Selected initiatives, publications and resources that reside at the nexus of research, policy and practice are featured below.

Image of Stephen Resch.


EPIC, a multi-year initiative that launched with primary data collection in 6 countries, works to improve the availability and quality of immunization cost and financing information for low-income countries.

Image of Stephane Verguet.

Disease Control Priorities

Disease Control Priorities (DCP3) provides economic evaluation of policy choices affecting the access, uptake, and quality of interventions and delivery platforms for low-and middle-income countries. 

Image of Jane Kim and Student.


PROSPR, an NCI-funded consortium, evaluates the screening process for breast, colorectal and cervical cancers across 7 diverse health care institutions throughout the United States.

Data Analysis and Policy Podcast

In an episode of PolicyCast, CHDS faculty Soroush Saghafian and colleague Amitabh Chandra discuss the important role of data analysis and smart policy design in fixing the healthcare sector. Listen to the PolicyCast episode and learn more about the impact of COVID-19 and the trend in hospital closures.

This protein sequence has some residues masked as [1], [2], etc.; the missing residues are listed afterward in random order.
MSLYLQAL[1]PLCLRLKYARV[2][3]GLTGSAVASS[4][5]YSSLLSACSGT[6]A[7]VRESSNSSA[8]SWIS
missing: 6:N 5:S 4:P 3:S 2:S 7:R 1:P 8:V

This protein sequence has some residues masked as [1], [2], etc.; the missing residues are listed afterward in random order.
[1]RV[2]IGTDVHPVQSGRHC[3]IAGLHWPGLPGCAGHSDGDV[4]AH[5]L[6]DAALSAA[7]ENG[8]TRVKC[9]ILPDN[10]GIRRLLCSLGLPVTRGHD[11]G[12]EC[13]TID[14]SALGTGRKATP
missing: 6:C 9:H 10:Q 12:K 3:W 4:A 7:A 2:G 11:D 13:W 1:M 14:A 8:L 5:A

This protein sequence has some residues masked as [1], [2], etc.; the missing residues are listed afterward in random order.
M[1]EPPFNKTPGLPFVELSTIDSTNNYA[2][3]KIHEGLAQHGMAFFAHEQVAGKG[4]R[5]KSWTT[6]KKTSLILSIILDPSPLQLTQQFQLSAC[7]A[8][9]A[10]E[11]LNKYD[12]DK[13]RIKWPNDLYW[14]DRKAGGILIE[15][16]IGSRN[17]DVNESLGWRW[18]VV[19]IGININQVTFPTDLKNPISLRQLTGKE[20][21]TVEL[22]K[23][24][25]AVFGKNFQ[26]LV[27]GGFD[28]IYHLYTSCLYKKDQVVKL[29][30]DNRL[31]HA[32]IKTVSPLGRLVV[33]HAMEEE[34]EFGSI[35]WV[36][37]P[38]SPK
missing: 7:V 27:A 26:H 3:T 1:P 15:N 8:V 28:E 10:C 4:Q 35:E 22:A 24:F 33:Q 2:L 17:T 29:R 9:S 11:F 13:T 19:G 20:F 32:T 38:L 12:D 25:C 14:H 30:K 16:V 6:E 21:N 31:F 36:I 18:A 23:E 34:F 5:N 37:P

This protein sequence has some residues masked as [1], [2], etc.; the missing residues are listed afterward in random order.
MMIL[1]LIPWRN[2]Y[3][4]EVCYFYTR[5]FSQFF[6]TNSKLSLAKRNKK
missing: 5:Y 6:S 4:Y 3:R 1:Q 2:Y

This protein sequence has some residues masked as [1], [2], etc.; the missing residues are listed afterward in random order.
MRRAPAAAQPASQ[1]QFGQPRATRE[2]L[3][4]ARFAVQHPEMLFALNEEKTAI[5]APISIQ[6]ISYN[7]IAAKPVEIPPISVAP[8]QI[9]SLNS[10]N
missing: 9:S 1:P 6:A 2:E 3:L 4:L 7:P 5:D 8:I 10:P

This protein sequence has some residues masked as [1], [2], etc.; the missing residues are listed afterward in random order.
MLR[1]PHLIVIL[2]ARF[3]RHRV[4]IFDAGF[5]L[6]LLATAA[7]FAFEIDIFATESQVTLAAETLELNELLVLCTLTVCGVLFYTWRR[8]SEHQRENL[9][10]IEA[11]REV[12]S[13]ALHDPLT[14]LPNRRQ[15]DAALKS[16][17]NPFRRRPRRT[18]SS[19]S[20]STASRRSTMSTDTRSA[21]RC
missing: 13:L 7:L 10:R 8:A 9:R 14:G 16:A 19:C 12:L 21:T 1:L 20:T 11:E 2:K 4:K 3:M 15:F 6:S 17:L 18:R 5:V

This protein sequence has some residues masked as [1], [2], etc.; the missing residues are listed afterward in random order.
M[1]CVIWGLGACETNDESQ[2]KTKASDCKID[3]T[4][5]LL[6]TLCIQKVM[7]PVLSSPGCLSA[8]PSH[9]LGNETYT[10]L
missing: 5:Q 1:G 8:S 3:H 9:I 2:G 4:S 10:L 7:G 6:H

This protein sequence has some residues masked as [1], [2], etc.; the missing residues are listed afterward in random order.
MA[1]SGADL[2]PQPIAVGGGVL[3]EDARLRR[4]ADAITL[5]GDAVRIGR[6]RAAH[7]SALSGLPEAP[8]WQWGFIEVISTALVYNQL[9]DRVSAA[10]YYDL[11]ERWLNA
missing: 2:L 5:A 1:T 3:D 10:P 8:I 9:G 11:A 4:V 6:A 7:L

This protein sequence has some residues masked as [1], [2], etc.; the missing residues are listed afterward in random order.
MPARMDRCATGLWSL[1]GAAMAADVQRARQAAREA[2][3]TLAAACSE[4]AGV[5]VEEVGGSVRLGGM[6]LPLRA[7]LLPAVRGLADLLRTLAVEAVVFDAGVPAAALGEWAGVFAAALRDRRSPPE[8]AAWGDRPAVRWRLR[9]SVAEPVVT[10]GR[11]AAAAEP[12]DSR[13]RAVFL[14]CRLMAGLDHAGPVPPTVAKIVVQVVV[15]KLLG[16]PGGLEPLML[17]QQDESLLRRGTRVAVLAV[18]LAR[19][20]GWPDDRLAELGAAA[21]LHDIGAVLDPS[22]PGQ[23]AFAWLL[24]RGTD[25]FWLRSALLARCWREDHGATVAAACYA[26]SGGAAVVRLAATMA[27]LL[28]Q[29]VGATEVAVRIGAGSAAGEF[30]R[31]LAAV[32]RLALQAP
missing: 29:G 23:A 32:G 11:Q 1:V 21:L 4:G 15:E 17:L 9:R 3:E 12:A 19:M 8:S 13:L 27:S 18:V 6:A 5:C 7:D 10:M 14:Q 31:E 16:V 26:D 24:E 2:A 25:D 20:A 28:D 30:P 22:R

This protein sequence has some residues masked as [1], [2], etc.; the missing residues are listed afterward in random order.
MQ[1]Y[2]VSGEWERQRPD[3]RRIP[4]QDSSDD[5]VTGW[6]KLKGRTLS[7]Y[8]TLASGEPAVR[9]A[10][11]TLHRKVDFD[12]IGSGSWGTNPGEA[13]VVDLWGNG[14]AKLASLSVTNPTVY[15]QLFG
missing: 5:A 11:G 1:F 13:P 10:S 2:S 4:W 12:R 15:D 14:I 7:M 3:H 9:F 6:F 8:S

COVID-19 Mortality Prevention

What are the costs of avoiding Covid-19 deaths by vaccinations versus lockdowns? This model demonstrate that both lockdowns and vaccination campaigns effectively lower COVID-19 deaths, but the cost to avoid one COVID-19 death with effective vaccination is 50-466 times lower than with a lockdown.

Informing Cancer Prevention Guidelines

Model-based decision analysis informs the U.S. Preventive Services Task Force (USPSTF) revision of cervical cancer screening guidelines, integrating new evidence on standalone human papillomavirus (HPV) testing, recently approved by the FDA for women ages 25 years and older. Learn about the U.S. Preventive Services Task Force.

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Featured Resource: A Conversation with Howard Raiffa

Fienberg interviews Howard Raiffa in April, 2000 preceding his receipt of the 1999 Dickson Prize in Science awarded by Carnegie Mellon University to honor the person judged by the University to “have made the most progress in the scientific field in the U.S. for the year in question”.  Fienberg SE. The Early Statistical Years: 1947–1967 A Conversation with Howard Raiffa. Institute of Mathematical Statistics 2008.